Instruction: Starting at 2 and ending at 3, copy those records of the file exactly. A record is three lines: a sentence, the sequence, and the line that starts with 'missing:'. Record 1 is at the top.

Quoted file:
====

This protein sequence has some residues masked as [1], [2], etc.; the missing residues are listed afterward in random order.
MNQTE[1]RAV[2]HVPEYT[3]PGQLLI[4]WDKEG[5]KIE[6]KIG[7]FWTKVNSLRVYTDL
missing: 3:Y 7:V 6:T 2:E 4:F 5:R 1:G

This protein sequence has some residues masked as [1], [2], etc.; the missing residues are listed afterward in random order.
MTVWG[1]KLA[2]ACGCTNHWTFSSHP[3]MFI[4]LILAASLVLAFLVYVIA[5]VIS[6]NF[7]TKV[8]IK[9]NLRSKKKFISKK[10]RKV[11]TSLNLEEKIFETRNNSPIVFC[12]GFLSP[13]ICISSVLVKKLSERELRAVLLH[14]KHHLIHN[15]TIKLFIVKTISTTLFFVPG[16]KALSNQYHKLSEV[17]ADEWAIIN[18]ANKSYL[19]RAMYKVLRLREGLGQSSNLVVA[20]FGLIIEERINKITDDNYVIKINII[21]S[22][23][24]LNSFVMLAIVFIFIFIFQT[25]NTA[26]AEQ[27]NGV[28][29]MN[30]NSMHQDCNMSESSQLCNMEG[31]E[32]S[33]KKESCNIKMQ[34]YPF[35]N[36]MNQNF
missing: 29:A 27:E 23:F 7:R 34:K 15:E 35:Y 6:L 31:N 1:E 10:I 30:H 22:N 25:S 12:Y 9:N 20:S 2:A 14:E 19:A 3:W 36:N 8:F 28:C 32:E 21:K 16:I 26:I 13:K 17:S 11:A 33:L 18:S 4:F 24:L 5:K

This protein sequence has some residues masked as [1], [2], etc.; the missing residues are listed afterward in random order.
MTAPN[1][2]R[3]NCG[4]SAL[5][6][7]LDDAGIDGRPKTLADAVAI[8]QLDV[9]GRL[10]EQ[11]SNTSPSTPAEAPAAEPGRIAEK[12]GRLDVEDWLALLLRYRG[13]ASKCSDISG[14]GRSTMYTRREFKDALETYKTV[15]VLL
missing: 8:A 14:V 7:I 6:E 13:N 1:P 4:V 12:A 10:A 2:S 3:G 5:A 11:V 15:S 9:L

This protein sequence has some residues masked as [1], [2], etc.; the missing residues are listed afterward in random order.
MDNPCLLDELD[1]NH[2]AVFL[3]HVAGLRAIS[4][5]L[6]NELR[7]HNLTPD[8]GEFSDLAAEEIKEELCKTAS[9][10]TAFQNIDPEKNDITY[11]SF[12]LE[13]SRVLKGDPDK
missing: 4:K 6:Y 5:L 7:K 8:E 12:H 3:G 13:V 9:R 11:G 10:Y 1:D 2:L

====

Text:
This protein sequence has some residues masked as [1], [2], etc.; the missing residues are listed afterward in random order.
MTVWG[1]KLA[2]ACGCTNHWTFSSHP[3]MFI[4]LILAASLVLAFLVYVIA[5]VIS[6]NF[7]TKV[8]IK[9]NLRSKKKFISKK[10]RKV[11]TSLNLEEKIFETRNNSPIVFC[12]GFLSP[13]ICISSVLVKKLSERELRAVLLH[14]KHHLIHN[15]TIKLFIVKTISTTLFFVPG[16]KALSNQYHKLSEV[17]ADEWAIIN[18]ANKSYL[19]RAMYKVLRLREGLGQSSNLVVA[20]FGLIIEERINKITDDNYVIKINII[21]S[22][23][24]LNSFVMLAIVFIFIFIFQT[25]NTA[26]AEQ[27]NGV[28][29]MN[30]NSMHQDCNMSESSQLCNMEG[31]E[32]S[33]KKESCNIKMQ[34]YPF[35]N[36]MNQNF
missing: 29:A 27:E 23:F 7:R 34:K 15:E 35:Y 6:L 31:N 1:E 10:I 30:H 22:N 25:S 12:Y 9:N 20:S 2:A 14:E 19:A 3:W 36:N 8:F 28:C 32:E 21:K 16:I 26:I 13:K 17:S 11:A 33:L 18:S 4:F 24:L 5:K

This protein sequence has some residues masked as [1], [2], etc.; the missing residues are listed afterward in random order.
MTAPN[1][2]R[3]NCG[4]SAL[5][6][7]LDDAGIDGRPKTLADAVAI[8]QLDV[9]GRL[10]EQ[11]SNTSPSTPAEAPAAEPGRIAEK[12]GRLDVEDWLALLLRYRG[13]ASKCSDISG[14]GRSTMYTRREFKDALETYKTV[15]VLL
missing: 8:A 14:V 7:I 6:E 13:N 1:P 4:V 12:A 10:A 2:S 3:G 5:A 11:V 15:S 9:L